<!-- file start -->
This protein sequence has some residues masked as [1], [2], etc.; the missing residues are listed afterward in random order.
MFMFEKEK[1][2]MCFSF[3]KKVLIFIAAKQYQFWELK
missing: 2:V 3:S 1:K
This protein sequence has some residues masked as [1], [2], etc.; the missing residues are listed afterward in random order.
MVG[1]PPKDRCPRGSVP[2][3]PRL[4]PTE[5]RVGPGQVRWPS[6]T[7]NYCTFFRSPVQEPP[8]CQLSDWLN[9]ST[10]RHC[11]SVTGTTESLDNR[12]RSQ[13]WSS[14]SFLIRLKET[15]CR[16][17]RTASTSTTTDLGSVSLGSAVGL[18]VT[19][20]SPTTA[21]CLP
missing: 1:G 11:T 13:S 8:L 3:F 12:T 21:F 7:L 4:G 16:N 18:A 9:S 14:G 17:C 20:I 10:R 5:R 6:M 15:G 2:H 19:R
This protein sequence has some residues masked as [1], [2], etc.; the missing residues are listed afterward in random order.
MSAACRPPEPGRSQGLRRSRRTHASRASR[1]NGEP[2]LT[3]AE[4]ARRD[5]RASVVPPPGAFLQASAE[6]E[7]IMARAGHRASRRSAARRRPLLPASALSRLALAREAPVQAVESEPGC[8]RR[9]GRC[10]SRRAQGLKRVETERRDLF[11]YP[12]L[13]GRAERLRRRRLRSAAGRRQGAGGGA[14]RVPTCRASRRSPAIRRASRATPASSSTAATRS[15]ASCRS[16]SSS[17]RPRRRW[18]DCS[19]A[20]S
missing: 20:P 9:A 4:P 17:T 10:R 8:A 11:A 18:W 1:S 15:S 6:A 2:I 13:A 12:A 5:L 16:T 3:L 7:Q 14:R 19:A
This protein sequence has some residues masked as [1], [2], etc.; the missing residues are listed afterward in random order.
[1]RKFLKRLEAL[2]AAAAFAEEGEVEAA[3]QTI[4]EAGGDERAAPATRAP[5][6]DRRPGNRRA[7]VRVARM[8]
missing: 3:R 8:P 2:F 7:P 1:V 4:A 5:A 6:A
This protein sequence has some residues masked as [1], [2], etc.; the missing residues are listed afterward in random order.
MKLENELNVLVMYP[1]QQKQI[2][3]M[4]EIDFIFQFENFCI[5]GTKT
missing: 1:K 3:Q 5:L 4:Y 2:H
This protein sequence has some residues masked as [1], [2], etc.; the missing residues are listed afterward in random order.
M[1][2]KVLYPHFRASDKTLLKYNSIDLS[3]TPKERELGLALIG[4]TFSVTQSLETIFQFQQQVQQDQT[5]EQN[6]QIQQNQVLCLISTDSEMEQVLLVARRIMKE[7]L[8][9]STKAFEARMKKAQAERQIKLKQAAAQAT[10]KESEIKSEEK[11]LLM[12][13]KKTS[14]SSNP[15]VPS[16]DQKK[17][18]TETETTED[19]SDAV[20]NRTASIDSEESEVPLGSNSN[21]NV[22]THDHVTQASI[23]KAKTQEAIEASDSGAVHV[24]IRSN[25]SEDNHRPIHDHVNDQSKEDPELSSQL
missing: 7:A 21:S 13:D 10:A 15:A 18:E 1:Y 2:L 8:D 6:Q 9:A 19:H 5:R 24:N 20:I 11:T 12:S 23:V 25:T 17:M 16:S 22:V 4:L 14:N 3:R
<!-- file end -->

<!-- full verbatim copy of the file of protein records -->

This protein sequence has some residues masked as [1], [2], etc.; the missing residues are listed afterward in random order.
MFMFEKEK[1][2]MCFSF[3]KKVLIFIAAKQYQFWELK
missing: 2:V 3:S 1:K
This protein sequence has some residues masked as [1], [2], etc.; the missing residues are listed afterward in random order.
MVG[1]PPKDRCPRGSVP[2][3]PRL[4]PTE[5]RVGPGQVRWPS[6]T[7]NYCTFFRSPVQEPP[8]CQLSDWLN[9]ST[10]RHC[11]SVTGTTESLDNR[12]RSQ[13]WSS[14]SFLIRLKET[15]CR[16][17]RTASTSTTTDLGSVSLGSAVGL[18]VT[19][20]SPTTA[21]CLP
missing: 1:G 11:T 13:S 8:L 3:F 12:T 21:F 7:L 4:G 16:N 18:A 9:S 14:G 17:C 20:I 10:R 5:R 6:M 15:G 2:H 19:R
This protein sequence has some residues masked as [1], [2], etc.; the missing residues are listed afterward in random order.
MSAACRPPEPGRSQGLRRSRRTHASRASR[1]NGEP[2]LT[3]AE[4]ARRD[5]RASVVPPPGAFLQASAE[6]E[7]IMARAGHRASRRSAARRRPLLPASALSRLALAREAPVQAVESEPGC[8]RR[9]GRC[10]SRRAQGLKRVETERRDLF[11]YP[12]L[13]GRAERLRRRRLRSAAGRRQGAGGGA[14]RVPTCRASRRSPAIRRASRATPASSSTAATRS[15]ASCRS[16]SSS[17]RPRRRW[18]DCS[19]A[20]S
missing: 20:P 9:A 4:P 17:T 10:R 8:A 11:A 18:W 1:S 15:S 6:A 2:I 13:A 12:A 5:L 16:T 3:L 7:Q 14:R 19:A
This protein sequence has some residues masked as [1], [2], etc.; the missing residues are listed afterward in random order.
[1]RKFLKRLEAL[2]AAAAFAEEGEVEAA[3]QTI[4]EAGGDERAAPATRAP[5][6]DRRPGNRRA[7]VRVARM[8]
missing: 3:R 8:P 2:F 7:P 1:V 4:A 5:A 6:A
This protein sequence has some residues masked as [1], [2], etc.; the missing residues are listed afterward in random order.
MKLENELNVLVMYP[1]QQKQI[2][3]M[4]EIDFIFQFENFCI[5]GTKT
missing: 1:K 3:Q 5:L 4:Y 2:H
This protein sequence has some residues masked as [1], [2], etc.; the missing residues are listed afterward in random order.
M[1][2]KVLYPHFRASDKTLLKYNSIDLS[3]TPKERELGLALIG[4]TFSVTQSLETIFQFQQQVQQDQT[5]EQN[6]QIQQNQVLCLISTDSEMEQVLLVARRIMKE[7]L[8][9]STKAFEARMKKAQAERQIKLKQAAAQAT[10]KESEIKSEEK[11]LLM[12][13]KKTS[14]SSNP[15]VPS[16]DQKK[17][18]TETETTED[19]SDAV[20]NRTASIDSEESEVPLGSNSN[21]NV[22]THDHVTQASI[23]KAKTQEAIEASDSGAVHV[24]IRSN[25]SEDNHRPIHDHVNDQSKEDPELSSQL
missing: 7:A 21:S 13:D 10:A 15:A 18:E 1:Y 2:L 8:D 6:Q 9:A 19:H 5:R 24:N 20:I 11:T 12:S 23:V 25:T 17:M 16:S 22:V 4:L 14:N 3:R